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Baffling

Want to get out alive? Follow the ants - "Emergency exits work better when they are obstructed." [more inside]
posted by the man of twists and turns on Jun 23, 2014 - 42 comments

“We are able to see just a narrow angle, whatever we do."

It was not the first time that Adam Magyar has had to explain his work to mystified observers. Born in Hungary in 1972, Magyar began taking pictures in his late twenties, roaming the streets of Asian cities and capturing images of Indian street vendors, Hindu holy men, and Himalayan students. His work evolved rapidly from conventional documentary photography to surreal, radically experimental imagery that reflects his obsession with finding innovative new uses for digital technology. A self-taught engineer and software designer who assembled his first computer while in his teens, Magyar captures his images using some of the world’s most sophisticated photographic equipment, modified with software he writes himself. Additional code, also of his own design, removes nearly all distortion, or “noise,” from his data, producing images of remarkable clarity.
[more inside]
posted by the man of twists and turns on Jan 9, 2014 - 18 comments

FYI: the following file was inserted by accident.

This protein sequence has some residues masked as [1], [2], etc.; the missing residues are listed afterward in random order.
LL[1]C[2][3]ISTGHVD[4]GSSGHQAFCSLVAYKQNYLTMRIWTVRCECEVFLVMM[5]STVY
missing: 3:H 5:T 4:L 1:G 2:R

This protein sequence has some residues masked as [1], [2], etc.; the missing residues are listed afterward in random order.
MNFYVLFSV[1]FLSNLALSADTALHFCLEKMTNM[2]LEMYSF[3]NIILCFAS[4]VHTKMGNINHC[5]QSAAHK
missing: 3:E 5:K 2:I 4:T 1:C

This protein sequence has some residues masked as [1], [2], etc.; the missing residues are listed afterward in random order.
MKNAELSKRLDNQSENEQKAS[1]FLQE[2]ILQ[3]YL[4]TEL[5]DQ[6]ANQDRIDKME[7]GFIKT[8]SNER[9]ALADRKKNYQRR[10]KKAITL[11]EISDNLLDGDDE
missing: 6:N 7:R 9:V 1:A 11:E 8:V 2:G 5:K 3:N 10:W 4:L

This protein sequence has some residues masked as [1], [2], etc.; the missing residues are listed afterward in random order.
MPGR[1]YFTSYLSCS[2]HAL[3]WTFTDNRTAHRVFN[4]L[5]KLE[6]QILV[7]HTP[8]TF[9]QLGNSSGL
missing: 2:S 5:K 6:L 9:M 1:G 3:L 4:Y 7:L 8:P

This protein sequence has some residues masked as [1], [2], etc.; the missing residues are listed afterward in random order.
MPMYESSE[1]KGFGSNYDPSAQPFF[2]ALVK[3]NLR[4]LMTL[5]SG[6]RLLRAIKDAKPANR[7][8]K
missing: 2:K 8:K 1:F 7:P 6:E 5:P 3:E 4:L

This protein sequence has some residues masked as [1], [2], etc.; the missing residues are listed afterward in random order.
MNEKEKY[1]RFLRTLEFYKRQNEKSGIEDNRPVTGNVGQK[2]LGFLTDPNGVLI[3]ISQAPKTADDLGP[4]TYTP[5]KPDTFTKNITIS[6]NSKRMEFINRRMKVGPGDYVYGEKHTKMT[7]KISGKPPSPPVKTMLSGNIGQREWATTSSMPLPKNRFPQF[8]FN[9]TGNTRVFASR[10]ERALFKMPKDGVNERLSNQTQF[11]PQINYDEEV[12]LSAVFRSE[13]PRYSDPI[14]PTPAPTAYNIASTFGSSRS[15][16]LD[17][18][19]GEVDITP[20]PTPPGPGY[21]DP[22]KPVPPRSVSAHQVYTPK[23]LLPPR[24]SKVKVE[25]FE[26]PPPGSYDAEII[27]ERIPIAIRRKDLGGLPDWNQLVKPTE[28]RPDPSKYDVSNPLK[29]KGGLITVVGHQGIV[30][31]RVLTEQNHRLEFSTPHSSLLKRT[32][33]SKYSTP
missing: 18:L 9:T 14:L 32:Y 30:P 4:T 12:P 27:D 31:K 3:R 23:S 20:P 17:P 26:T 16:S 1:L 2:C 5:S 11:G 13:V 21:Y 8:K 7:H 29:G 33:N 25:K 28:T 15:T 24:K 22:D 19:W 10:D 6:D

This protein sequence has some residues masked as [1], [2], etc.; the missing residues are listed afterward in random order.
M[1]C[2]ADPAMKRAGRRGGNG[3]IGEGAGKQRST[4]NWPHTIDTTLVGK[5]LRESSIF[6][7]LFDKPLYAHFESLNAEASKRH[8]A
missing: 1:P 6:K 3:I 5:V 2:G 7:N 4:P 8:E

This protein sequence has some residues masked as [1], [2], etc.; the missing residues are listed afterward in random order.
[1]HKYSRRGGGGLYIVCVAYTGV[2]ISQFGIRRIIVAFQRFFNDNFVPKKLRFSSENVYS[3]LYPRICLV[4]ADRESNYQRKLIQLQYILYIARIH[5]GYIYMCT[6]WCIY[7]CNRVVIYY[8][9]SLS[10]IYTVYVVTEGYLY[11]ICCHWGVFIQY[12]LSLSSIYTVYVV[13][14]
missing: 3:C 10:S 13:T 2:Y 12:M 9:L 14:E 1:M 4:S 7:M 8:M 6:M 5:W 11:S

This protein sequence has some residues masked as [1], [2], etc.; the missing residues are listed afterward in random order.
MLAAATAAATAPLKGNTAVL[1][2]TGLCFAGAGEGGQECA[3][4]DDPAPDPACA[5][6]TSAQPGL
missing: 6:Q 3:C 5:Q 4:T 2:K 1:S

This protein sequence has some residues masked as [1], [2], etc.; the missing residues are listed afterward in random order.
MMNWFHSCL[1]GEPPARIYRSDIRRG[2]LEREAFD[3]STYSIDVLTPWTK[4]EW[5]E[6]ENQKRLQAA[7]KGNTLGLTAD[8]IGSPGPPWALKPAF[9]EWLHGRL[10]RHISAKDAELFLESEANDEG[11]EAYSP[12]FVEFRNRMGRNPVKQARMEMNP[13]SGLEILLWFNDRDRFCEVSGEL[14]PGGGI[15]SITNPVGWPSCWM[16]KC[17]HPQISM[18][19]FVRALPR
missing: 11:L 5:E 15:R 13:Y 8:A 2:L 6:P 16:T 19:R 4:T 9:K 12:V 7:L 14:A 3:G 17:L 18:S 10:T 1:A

And now, conducting the 'The Marriage of Figaro'....

Last week, Improv Everywhere set up the ACJW Ensemble Orchestra (of Carnegie Hall and The Juilliard School) in Herald Square in New York City and placed an empty podium in front of the musicians with a sign that read, "Conduct Us." [more inside]
posted by zarq on Sep 30, 2013 - 41 comments

Young Dutch boy leads PSV crowd in booming chant during pre-season match

"It's a shame we don't share the same courage in our convictions as this little 10-year-old Dutch lad, who - with a little help from his Dad when it came to the words (come on you boys in red, Eindhoven we love you), proudly led the PSV crowd in a chant during a recent pre-season friendly against FC Eindhoven..." (SL Youtube) [more inside]
posted by beisny on Jul 12, 2013 - 13 comments

Criticism of Criticism of Criticism

"One can almost hear the anticipatory echoes of something like Yelp in the context of José Ortega y Gasset’s The Revolt of the Masses (1930). The multitude, he wrote, once “scattered about the world in small groups,” now appears “as an agglomeration.” It has “suddenly become visible, installing itself in the preferential positions in society. Before, if it existed, it passed unnoticed, occupying the background of the social stage; now it has advanced to the footlights and is the principal character.” The disgruntled diner, now able to make or break a restaurant through sheer collective will. Against this leveling of critical power, the old guard fulminates. Ruth Reichl, the former editor of Gourmet, recently harrumphed that “anybody who believes Yelp is an idiot. Most people on Yelp have no idea what they’re talking about.”"—Star Wars, by Tom Vanderbilt, in The Wilson Quarterly [more inside]